Colosseum Rome

Colosseum Rome

Visit Colosseum Rome and Explore This Eternal Roman Monument
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About Colosseum Rome

Rome is among the most beautiful and thrilling cities nested in Southern Europe that experiences a footfall of no less than 7 million tourists each year. You will be thrilled to choose among the wide array of masterpieces, extraordinary architecture, and stories of ancient times. An eternal icon of Rome that generates attraction, is the Colosseum. It was once used to be the site of an artificial lake that was drained to make way for the Colosseum signifying the end of a tyrannical rule.

The Colosseum Rome was structured to accommodate a total of 70000 guests of which 60000 could be seated while the rest 10000 could stand. The architecture from the outside looks equivalent to a 12-storied building as it has arches and columns depicted in various styles. The bottom level is of Tuscan style, the top is of Corinthian whereas the middle level showcases the Ionic style.

The Colosseum Rome is seen particularly white in color but the Arena is built using black & red blocks of stone. The floor of the Arena was wooden that was covered with sand to avert soldiers from slipping. The soldiers used to enter the Arena from a Gate of Life and the Gate of Death was for the exit of the soldiers who died during the fight. One can explore all these areas during the visit to the Colosseum of Rome and learn all about the ancient times and the history behind the architecture.

What To See In The Colosseum Rome

Colosseum Outer Wall

At 186 meters long and 156 meters broad, the Colosseum Rome has an oval form that appears almost spherical. The outer wall is made of a travertine marble structure supported by iron clamps instead of mortar, It suffered massive destruction by multiple earthquakes, and its whole south side fell in the 1349 earthquake.

Although the fallen stone was utilized to build structures all throughout Rome, the original levels of pillars and arches can still be seen on the north side. The first story is Doric, the middle is Ionic, and the top is Corinthian. What looks to be the Colosseum's outside wall is really the ancient inner wall. Only parts of the four major entrances' original reliefs remain.

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Rome Colosseum
Colosseum Interior

Colosseum Interior had a well-defined level-wise seating structure for people where the public occupied the third and fourth levels, and the noble households sat on the second course. The 50,000 spectators could quickly find their seats or depart thanks to properly planned seating rows, interior tunnels, and staircase. Originally, an umbrella above the audience was supported by 240 poles that were placed around the upper level's walls. Only a few elements of the magnificently adorned interior's entirety still exist to provide a glimpse of what it may have looked like over the first several centuries. The Christian victims who were said to have perished here during the Roman Imperial period are remembered with a bronze cross at one end of the arena. In actuality, there is limited evidence of amphitheater use.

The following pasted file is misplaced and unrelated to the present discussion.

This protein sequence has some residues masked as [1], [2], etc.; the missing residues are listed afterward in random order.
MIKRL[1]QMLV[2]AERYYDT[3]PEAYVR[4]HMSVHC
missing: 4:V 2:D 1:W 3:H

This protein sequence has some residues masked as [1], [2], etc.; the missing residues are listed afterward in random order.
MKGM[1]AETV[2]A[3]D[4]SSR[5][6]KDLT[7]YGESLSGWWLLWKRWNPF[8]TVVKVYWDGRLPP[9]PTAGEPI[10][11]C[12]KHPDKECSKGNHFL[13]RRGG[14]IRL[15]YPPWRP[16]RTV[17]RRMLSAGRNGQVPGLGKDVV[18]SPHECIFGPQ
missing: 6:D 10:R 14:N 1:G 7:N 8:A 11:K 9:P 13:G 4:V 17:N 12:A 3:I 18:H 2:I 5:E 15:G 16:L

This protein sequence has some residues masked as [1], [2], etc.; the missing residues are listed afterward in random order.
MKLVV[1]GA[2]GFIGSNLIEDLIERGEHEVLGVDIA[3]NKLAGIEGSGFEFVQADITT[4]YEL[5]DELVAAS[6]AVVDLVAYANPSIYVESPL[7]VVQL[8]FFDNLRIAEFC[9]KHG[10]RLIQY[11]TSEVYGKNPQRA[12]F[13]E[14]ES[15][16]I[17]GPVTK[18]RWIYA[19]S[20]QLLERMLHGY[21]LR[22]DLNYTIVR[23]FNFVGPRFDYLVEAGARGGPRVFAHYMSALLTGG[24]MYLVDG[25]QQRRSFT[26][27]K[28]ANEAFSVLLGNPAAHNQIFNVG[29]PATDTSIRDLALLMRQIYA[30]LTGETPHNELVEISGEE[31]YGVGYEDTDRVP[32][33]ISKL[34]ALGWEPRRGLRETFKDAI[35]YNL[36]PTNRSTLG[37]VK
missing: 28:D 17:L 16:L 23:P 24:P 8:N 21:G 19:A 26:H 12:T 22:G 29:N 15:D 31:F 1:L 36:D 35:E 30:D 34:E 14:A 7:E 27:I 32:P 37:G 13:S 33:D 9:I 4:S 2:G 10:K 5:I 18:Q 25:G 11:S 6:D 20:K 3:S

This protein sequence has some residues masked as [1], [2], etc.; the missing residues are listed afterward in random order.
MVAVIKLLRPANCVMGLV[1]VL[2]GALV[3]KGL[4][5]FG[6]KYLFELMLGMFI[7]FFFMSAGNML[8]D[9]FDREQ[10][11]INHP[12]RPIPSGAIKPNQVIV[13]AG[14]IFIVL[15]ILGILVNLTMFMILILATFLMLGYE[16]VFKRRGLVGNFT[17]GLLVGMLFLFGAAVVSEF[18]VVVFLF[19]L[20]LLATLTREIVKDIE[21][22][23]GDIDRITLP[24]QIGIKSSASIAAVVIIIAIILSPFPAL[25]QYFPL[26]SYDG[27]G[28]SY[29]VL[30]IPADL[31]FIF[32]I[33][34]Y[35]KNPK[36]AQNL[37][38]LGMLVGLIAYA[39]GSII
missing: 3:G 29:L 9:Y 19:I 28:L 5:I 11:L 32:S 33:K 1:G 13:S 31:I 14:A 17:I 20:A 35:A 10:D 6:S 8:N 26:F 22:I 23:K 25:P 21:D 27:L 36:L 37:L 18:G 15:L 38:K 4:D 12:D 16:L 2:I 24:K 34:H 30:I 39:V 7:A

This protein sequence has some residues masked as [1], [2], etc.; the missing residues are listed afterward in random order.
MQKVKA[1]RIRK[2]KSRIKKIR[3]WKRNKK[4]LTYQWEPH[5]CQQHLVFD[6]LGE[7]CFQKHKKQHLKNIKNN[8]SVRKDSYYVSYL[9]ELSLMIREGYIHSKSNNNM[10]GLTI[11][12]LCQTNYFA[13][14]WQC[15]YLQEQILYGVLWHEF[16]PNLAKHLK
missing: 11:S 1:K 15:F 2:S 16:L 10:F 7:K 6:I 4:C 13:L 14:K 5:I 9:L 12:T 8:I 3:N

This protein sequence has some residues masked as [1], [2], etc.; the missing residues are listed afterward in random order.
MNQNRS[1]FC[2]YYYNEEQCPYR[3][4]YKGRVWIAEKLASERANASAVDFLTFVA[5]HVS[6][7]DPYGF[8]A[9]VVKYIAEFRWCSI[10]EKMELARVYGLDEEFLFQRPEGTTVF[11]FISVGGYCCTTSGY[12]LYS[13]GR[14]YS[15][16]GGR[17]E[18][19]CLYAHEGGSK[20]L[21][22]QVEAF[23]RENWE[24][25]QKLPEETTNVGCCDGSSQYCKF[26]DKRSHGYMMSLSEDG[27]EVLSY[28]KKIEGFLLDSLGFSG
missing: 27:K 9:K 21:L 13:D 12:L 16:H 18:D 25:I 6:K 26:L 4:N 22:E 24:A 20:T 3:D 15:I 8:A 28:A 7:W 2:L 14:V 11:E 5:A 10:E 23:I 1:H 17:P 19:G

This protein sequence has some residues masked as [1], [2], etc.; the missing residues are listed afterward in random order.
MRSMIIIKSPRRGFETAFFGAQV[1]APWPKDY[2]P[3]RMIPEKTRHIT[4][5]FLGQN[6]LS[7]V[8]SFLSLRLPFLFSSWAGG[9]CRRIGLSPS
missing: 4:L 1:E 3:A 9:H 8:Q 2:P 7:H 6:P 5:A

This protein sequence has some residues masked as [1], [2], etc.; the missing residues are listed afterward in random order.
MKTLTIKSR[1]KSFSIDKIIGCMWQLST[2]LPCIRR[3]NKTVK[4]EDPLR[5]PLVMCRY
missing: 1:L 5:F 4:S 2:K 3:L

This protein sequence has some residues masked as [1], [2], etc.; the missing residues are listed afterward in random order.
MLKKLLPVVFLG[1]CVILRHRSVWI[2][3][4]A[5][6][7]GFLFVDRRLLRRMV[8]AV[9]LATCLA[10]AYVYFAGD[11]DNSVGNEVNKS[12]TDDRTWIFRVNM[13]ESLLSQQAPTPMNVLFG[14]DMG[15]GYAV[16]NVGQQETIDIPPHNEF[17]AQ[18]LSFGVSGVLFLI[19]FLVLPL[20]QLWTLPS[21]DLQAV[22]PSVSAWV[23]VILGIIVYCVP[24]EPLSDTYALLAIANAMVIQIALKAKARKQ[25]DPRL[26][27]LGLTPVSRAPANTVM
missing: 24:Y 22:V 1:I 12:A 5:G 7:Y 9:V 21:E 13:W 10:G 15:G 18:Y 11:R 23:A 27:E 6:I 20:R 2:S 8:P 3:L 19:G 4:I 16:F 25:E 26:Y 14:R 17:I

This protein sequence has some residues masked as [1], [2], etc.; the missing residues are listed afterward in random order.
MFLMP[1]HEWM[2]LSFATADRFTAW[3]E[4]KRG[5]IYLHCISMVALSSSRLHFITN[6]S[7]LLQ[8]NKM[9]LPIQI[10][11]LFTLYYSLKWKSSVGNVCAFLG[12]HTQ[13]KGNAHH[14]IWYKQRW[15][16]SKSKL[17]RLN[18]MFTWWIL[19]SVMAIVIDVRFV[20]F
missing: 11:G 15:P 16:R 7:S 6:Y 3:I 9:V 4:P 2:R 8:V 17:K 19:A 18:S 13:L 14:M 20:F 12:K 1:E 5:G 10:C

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Hypogeum Colosseum
The Hypogeum

The wooden, sand-coated arena surface was 83 by 48 meters. The walls of the hypogeum, a massive two-story subterranean maze of tunnels linking gladiator training areas, prisons for exotic wild animals, and storerooms that were concealed beneath the floor, may now be seen because it was long since demolished. The stadium was filled with water occasionally for imaginary sea battles, and sophisticated equipment was used to pull scenery and caged animals into the arena.

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 Arch of Constantine
Arch of Constantine

The Arch of Constantine, which is situated next to the Colosseum, is a triumphal arch dedicated to Emperor Constantine, who was declared "liberator of the city and bringer of peace" after winning the Battle of the Milvian Bridge in 312. Despite being integrated for many years (together with the Colosseum) into the Frangipani family's castle, this 21m tall Roman structure is renowned to be the the biggest and the best preserved triumphal arch in Rome.A boar hunt and an Apollo sacrifice are the themes shown on the arch, which is embellished with reliefs from older constructions.

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Interesting Facts about Colosseum Rome

Iconic Colosseum
  • Because emperors utilized these games to acquire political favor, the entry to the Colosseum Rome was free for residents of the empire who did not have money.

  • The Colosseum has claimed the lives of over 500,000 people and over one million animals.

  • Julius Caesar, the legendary Roman Emperor, is frequently connected with the Colosseum. Despite this affiliation, he never visited the Colosseum.

  • The Colosseum Rome was elliptical in shape, unlike other amphitheaters of the time. Spectators would receive a bird's eye glimpse of the arena or action region with this feature.

  • The Colosseum, which was planned to house 80,000 spectators, was constructed without the use of sophisticated machinery or heavy equipment.

  • There were 80 magnificent entrances, as well as a dozen interior portals, tunnels, stairs, and corridors throughout the construction. This assisted in crowd management as well as the rapid dispersal of the crowd in the amphitheater without provoking panic.